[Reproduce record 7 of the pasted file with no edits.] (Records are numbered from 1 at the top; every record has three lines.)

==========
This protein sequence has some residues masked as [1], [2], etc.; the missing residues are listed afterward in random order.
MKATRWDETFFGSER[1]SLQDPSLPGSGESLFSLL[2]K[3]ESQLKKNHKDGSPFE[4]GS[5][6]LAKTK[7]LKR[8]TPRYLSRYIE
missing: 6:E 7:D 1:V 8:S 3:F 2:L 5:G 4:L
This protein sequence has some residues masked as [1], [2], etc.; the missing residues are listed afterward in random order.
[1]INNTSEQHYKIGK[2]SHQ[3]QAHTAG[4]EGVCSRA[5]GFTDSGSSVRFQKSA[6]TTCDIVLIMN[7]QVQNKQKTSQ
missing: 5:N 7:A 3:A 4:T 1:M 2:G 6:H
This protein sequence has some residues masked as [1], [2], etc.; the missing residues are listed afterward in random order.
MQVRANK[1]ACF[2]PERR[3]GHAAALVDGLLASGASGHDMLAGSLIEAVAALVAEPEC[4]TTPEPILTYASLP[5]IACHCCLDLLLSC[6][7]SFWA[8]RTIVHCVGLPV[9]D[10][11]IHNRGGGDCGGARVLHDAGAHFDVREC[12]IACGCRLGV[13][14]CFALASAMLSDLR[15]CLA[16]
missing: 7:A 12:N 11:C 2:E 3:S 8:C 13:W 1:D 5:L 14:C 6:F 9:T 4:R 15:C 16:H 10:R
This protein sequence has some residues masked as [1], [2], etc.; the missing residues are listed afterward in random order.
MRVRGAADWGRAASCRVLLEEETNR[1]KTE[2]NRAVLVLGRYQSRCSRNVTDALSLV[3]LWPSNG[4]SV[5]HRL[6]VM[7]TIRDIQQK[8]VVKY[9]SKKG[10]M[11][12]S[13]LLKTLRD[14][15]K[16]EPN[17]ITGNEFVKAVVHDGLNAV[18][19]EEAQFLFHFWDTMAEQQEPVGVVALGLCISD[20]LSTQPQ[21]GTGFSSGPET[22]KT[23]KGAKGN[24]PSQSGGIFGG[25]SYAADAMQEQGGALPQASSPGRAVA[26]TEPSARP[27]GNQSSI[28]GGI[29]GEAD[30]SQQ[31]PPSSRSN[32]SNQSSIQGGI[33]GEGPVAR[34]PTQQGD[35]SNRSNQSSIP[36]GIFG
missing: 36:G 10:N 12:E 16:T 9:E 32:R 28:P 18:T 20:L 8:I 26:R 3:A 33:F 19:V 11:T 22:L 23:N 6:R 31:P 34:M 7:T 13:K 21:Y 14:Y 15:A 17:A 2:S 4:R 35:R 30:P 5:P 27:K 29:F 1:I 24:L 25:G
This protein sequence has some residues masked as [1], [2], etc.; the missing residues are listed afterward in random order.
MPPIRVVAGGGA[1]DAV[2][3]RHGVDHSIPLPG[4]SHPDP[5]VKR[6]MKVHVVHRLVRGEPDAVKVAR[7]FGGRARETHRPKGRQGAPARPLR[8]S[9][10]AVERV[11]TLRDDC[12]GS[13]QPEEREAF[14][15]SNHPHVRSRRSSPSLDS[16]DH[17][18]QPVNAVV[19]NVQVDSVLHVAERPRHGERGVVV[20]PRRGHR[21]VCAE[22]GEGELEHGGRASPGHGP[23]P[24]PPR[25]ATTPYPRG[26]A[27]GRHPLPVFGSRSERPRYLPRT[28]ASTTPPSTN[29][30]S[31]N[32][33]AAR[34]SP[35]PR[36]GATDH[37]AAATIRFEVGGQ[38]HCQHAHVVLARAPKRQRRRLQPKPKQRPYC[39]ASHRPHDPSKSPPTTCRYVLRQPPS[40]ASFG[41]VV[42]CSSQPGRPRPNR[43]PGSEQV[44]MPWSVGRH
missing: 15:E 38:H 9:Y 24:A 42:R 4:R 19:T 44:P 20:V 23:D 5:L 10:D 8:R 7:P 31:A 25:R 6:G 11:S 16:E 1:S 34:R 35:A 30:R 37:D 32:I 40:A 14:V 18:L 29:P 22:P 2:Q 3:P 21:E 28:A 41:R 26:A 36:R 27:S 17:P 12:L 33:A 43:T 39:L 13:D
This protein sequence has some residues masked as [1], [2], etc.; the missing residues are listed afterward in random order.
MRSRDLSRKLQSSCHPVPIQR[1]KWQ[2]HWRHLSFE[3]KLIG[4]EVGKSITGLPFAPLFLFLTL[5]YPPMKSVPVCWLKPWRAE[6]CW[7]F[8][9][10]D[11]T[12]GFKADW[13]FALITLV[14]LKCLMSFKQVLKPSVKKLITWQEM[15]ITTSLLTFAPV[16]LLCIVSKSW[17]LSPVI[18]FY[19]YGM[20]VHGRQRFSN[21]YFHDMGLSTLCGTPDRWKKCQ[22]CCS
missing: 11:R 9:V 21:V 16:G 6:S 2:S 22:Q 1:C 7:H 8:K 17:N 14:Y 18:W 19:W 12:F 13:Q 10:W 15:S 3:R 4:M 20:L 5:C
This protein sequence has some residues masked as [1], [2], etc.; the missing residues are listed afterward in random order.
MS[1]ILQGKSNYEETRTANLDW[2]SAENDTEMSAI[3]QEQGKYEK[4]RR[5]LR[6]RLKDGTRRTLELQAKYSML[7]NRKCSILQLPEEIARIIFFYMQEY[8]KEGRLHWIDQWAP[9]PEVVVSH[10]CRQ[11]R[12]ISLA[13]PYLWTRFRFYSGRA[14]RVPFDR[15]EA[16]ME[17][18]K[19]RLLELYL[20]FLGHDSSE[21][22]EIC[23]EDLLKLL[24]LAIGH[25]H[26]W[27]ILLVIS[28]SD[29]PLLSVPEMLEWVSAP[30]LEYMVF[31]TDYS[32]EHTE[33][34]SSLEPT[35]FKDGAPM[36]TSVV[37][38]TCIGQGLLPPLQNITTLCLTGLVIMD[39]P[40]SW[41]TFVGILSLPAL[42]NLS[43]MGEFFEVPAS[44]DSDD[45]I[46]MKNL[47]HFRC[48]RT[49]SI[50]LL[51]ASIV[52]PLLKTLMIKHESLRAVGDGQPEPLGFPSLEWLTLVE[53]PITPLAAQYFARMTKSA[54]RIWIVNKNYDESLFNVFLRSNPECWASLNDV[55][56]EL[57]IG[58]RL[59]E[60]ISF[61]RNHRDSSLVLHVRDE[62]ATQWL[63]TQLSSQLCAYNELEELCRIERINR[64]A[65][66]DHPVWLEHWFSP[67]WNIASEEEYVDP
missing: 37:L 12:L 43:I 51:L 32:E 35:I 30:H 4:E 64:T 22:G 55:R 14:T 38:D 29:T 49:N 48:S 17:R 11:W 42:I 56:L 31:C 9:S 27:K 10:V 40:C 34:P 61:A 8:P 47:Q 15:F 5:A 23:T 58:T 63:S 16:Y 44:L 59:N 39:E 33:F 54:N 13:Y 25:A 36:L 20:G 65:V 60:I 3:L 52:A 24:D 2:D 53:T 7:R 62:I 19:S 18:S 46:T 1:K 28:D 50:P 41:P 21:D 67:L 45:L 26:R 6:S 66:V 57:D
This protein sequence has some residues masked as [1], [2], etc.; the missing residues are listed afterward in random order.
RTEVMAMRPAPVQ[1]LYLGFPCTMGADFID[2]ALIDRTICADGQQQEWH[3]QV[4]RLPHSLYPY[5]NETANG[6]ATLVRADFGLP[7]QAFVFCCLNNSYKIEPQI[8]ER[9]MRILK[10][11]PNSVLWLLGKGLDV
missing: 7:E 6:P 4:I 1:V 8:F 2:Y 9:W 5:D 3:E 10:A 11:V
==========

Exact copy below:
This protein sequence has some residues masked as [1], [2], etc.; the missing residues are listed afterward in random order.
MS[1]ILQGKSNYEETRTANLDW[2]SAENDTEMSAI[3]QEQGKYEK[4]RR[5]LR[6]RLKDGTRRTLELQAKYSML[7]NRKCSILQLPEEIARIIFFYMQEY[8]KEGRLHWIDQWAP[9]PEVVVSH[10]CRQ[11]R[12]ISLA[13]PYLWTRFRFYSGRA[14]RVPFDR[15]EA[16]ME[17][18]K[19]RLLELYL[20]FLGHDSSE[21][22]EIC[23]EDLLKLL[24]LAIGH[25]H[26]W[27]ILLVIS[28]SD[29]PLLSVPEMLEWVSAP[30]LEYMVF[31]TDYS[32]EHTE[33][34]SSLEPT[35]FKDGAPM[36]TSVV[37][38]TCIGQGLLPPLQNITTLCLTGLVIMD[39]P[40]SW[41]TFVGILSLPAL[42]NLS[43]MGEFFEVPAS[44]DSDD[45]I[46]MKNL[47]HFRC[48]RT[49]SI[50]LL[51]ASIV[52]PLLKTLMIKHESLRAVGDGQPEPLGFPSLEWLTLVE[53]PITPLAAQYFARMTKSA[54]RIWIVNKNYDESLFNVFLRSNPECWASLNDV[55][56]EL[57]IG[58]RL[59]E[60]ISF[61]RNHRDSSLVLHVRDE[62]ATQWL[63]TQLSSQLCAYNELEELCRIERINR[64]A[65][66]DHPVWLEHWFSP[67]WNIASEEEYVDP
missing: 37:L 12:L 43:I 51:L 32:E 35:I 30:H 4:E 64:T 22:G 55:R 14:T 38:D 29:T 49:N 48:S 17:R 11:W 42:I 56:L 31:C 9:S 27:K 10:V 40:C 34:P 61:A 8:P 47:Q 15:F 5:A 23:T 58:T 63:S 16:Y 44:L 59:N 39:E 33:F 54:N 13:Y 25:A 36:L 20:G 65:V 60:I 3:L 52:A 24:D 2:D 53:T 7:R 62:I 19:S 18:S 46:T 1:K 28:D 50:P 41:P 21:D 67:L 45:L 26:R 6:S 66:V 57:D